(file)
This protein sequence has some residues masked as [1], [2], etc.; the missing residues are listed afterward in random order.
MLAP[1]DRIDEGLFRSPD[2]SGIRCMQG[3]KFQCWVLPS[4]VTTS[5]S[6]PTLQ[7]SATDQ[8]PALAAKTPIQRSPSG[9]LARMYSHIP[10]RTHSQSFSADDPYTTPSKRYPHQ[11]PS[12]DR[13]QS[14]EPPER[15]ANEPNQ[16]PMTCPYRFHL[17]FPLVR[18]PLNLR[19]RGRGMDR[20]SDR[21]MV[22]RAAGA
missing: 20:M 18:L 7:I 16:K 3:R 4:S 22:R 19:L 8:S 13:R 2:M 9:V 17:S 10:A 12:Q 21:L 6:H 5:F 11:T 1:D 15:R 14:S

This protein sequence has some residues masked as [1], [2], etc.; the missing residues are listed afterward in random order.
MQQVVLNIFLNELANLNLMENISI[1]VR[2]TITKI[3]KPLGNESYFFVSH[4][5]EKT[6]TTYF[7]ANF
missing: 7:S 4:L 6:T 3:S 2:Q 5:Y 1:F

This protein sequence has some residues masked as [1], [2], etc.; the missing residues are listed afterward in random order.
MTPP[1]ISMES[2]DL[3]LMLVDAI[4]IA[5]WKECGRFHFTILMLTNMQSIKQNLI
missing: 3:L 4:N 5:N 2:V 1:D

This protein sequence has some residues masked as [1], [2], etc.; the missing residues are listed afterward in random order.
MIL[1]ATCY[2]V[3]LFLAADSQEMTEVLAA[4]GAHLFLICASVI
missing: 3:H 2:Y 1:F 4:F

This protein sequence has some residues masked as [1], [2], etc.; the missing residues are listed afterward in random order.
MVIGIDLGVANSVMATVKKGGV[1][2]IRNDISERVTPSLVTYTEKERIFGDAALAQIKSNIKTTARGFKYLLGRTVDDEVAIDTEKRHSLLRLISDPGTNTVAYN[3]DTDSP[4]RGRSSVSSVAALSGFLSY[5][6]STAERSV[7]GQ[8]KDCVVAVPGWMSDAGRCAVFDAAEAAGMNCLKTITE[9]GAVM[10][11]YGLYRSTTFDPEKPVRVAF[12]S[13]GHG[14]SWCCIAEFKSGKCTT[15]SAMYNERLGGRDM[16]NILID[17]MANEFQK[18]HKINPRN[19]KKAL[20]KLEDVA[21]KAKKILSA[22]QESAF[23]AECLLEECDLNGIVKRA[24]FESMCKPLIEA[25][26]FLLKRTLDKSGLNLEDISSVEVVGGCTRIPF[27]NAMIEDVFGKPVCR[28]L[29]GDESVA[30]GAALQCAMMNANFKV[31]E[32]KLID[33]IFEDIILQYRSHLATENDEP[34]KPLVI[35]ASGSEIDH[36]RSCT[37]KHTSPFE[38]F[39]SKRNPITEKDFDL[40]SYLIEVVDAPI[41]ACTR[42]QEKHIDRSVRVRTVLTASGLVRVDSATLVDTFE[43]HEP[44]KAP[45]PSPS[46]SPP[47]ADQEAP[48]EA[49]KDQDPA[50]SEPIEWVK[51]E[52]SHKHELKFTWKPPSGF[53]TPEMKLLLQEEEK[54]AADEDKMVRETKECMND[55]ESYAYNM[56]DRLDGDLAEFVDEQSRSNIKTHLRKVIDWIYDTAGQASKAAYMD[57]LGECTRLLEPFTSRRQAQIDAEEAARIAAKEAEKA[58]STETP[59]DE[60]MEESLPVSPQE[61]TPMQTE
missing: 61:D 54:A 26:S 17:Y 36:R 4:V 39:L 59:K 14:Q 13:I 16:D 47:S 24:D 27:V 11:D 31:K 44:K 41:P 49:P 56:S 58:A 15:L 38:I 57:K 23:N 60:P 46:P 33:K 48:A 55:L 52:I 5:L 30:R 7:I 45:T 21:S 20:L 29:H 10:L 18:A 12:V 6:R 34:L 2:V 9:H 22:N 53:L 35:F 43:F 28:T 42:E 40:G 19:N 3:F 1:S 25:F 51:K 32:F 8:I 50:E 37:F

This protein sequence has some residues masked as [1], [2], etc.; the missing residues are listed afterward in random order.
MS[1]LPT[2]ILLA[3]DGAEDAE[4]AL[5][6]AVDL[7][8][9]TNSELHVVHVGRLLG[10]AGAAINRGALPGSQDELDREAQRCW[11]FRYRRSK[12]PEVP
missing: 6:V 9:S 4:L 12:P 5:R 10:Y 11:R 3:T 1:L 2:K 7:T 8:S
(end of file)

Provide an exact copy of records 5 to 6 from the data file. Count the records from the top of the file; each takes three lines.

This protein sequence has some residues masked as [1], [2], etc.; the missing residues are listed afterward in random order.
MVIGIDLGVANSVMATVKKGGV[1][2]IRNDISERVTPSLVTYTEKERIFGDAALAQIKSNIKTTARGFKYLLGRTVDDEVAIDTEKRHSLLRLISDPGTNTVAYN[3]DTDSP[4]RGRSSVSSVAALSGFLSY[5][6]STAERSV[7]GQ[8]KDCVVAVPGWMSDAGRCAVFDAAEAAGMNCLKTITE[9]GAVM[10][11]YGLYRSTTFDPEKPVRVAF[12]S[13]GHG[14]SWCCIAEFKSGKCTT[15]SAMYNERLGGRDM[16]NILID[17]MANEFQK[18]HKINPRN[19]KKAL[20]KLEDVA[21]KAKKILSA[22]QESAF[23]AECLLEECDLNGIVKRA[24]FESMCKPLIEA[25][26]FLLKRTLDKSGLNLEDISSVEVVGGCTRIPF[27]NAMIEDVFGKPVCR[28]L[29]GDESVA[30]GAALQCAMMNANFKV[31]E[32]KLID[33]IFEDIILQYRSHLATENDEP[34]KPLVI[35]ASGSEIDH[36]RSCT[37]KHTSPFE[38]F[39]SKRNPITEKDFDL[40]SYLIEVVDAPI[41]ACTR[42]QEKHIDRSVRVRTVLTASGLVRVDSATLVDTFE[43]HEP[44]KAP[45]PSPS[46]SPP[47]ADQEAP[48]EA[49]KDQDPA[50]SEPIEWVK[51]E[52]SHKHELKFTWKPPSGF[53]TPEMKLLLQEEEK[54]AADEDKMVRETKECMND[55]ESYAYNM[56]DRLDGDLAEFVDEQSRSNIKTHLRKVIDWIYDTAGQASKAAYMD[57]LGECTRLLEPFTSRRQAQIDAEEAARIAAKEAEKA[58]STETP[59]DE[60]MEESLPVSPQE[61]TPMQTE
missing: 61:D 54:A 26:S 17:Y 36:R 4:V 39:L 59:K 14:Q 13:I 16:D 47:S 24:D 27:V 11:D 31:K 44:K 41:P 49:P 56:S 58:A 15:L 38:I 57:K 23:N 60:P 46:P 33:K 48:A 55:L 52:I 5:L 30:R 7:I 45:T 21:S 20:L 29:H 10:L 18:A 12:V 6:R 34:L 2:V 9:H 22:N 53:L 35:F 43:F 28:T 42:E 40:G 19:N 3:F 1:S 25:F 51:K 32:F 8:I 50:E 37:F

This protein sequence has some residues masked as [1], [2], etc.; the missing residues are listed afterward in random order.
MS[1]LPT[2]ILLA[3]DGAEDAE[4]AL[5][6]AVDL[7][8][9]TNSELHVVHVGRLLG[10]AGAAINRGALPGSQDELDREAQRCW[11]FRYRRSK[12]PEVP
missing: 6:V 9:S 4:L 12:P 5:R 10:Y 11:R 3:T 1:L 2:K 7:T 8:S